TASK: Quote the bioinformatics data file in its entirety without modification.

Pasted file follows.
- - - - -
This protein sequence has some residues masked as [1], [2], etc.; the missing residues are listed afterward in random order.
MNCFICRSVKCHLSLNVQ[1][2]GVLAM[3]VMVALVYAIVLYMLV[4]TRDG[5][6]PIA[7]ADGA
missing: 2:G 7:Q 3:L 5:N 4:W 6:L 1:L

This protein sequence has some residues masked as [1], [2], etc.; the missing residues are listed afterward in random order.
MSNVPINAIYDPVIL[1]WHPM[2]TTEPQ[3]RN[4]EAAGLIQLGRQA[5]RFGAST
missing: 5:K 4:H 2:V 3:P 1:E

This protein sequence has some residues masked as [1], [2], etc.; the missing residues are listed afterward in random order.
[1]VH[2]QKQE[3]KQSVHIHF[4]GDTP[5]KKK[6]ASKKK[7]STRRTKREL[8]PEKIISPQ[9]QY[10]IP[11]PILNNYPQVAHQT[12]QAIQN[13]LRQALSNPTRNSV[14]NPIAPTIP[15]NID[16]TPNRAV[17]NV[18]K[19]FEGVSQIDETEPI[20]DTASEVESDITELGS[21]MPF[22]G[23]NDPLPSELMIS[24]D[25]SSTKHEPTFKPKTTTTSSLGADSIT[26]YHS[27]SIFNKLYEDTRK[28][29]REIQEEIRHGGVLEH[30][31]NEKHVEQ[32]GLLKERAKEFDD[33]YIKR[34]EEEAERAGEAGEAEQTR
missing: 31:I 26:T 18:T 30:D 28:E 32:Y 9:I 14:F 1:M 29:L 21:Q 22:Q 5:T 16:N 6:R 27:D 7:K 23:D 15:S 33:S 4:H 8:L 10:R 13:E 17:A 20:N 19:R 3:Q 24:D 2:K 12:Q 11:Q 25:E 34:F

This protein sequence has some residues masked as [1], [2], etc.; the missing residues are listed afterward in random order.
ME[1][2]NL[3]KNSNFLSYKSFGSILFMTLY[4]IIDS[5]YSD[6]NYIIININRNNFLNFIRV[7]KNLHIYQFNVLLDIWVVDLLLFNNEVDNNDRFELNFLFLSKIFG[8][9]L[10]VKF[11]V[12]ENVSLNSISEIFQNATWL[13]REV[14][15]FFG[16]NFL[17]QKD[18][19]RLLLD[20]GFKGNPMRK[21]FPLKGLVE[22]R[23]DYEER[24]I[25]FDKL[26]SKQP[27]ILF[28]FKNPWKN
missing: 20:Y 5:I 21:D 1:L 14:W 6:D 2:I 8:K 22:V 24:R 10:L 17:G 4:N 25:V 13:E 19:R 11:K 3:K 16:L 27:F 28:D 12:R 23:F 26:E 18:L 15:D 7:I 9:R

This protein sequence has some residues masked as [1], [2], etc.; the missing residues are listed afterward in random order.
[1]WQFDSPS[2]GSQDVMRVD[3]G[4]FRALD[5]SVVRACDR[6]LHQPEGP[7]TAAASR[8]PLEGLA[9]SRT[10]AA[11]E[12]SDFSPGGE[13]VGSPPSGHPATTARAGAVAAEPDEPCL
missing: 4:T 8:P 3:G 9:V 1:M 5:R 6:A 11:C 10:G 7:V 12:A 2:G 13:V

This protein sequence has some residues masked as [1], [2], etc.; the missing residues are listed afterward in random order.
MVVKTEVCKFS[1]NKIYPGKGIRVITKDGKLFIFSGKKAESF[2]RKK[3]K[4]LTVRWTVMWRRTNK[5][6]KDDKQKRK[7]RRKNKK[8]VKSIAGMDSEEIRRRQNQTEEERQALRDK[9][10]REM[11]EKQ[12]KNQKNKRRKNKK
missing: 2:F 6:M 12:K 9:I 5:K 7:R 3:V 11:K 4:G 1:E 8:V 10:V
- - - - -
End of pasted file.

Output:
This protein sequence has some residues masked as [1], [2], etc.; the missing residues are listed afterward in random order.
MNCFICRSVKCHLSLNVQ[1][2]GVLAM[3]VMVALVYAIVLYMLV[4]TRDG[5][6]PIA[7]ADGA
missing: 2:G 7:Q 3:L 5:N 4:W 6:L 1:L

This protein sequence has some residues masked as [1], [2], etc.; the missing residues are listed afterward in random order.
MSNVPINAIYDPVIL[1]WHPM[2]TTEPQ[3]RN[4]EAAGLIQLGRQA[5]RFGAST
missing: 5:K 4:H 2:V 3:P 1:E

This protein sequence has some residues masked as [1], [2], etc.; the missing residues are listed afterward in random order.
[1]VH[2]QKQE[3]KQSVHIHF[4]GDTP[5]KKK[6]ASKKK[7]STRRTKREL[8]PEKIISPQ[9]QY[10]IP[11]PILNNYPQVAHQT[12]QAIQN[13]LRQALSNPTRNSV[14]NPIAPTIP[15]NID[16]TPNRAV[17]NV[18]K[19]FEGVSQIDETEPI[20]DTASEVESDITELGS[21]MPF[22]G[23]NDPLPSELMIS[24]D[25]SSTKHEPTFKPKTTTTSSLGADSIT[26]YHS[27]SIFNKLYEDTRK[28][29]REIQEEIRHGGVLEH[30][31]NEKHVEQ[32]GLLKERAKEFDD[33]YIKR[34]EEEAERAGEAGEAEQTR
missing: 31:I 26:T 18:T 30:D 28:E 32:Y 9:I 14:F 1:M 29:L 21:Q 22:Q 5:T 16:N 6:R 27:D 7:K 23:D 15:S 33:S 4:H 8:L 10:R 13:E 17:A 20:N 19:R 3:Q 24:D 2:K 12:Q 11:Q 25:E 34:F

This protein sequence has some residues masked as [1], [2], etc.; the missing residues are listed afterward in random order.
ME[1][2]NL[3]KNSNFLSYKSFGSILFMTLY[4]IIDS[5]YSD[6]NYIIININRNNFLNFIRV[7]KNLHIYQFNVLLDIWVVDLLLFNNEVDNNDRFELNFLFLSKIFG[8][9]L[10]VKF[11]V[12]ENVSLNSISEIFQNATWL[13]REV[14][15]FFG[16]NFL[17]QKD[18][19]RLLLD[20]GFKGNPMRK[21]FPLKGLVE[22]R[23]DYEER[24]I[25]FDKL[26]SKQP[27]ILF[28]FKNPWKN
missing: 20:Y 5:I 21:D 1:L 14:W 6:D 2:I 8:K 22:V 24:R 10:L 17:G 4:N 25:V 13:E 19:R 11:K 3:K 16:L 27:F 28:D 12:R 23:F 26:E 18:L 15:D 7:I 9:R

This protein sequence has some residues masked as [1], [2], etc.; the missing residues are listed afterward in random order.
[1]WQFDSPS[2]GSQDVMRVD[3]G[4]FRALD[5]SVVRACDR[6]LHQPEGP[7]TAAASR[8]PLEGLA[9]SRT[10]AA[11]E[12]SDFSPGGE[13]VGSPPSGHPATTARAGAVAAEPDEPCL
missing: 4:T 8:P 3:G 9:V 1:M 5:R 6:A 11:C 10:G 7:V 12:A 2:G 13:V

This protein sequence has some residues masked as [1], [2], etc.; the missing residues are listed afterward in random order.
MVVKTEVCKFS[1]NKIYPGKGIRVITKDGKLFIFSGKKAESF[2]RKK[3]K[4]LTVRWTVMWRRTNK[5][6]KDDKQKRK[7]RRKNKK[8]VKSIAGMDSEEIRRRQNQTEEERQALRDK[9][10]REM[11]EKQ[12]KNQKNKRRKNKK
missing: 2:F 6:M 12:K 9:I 5:K 7:R 3:V 11:K 4:G 1:E 8:V 10:V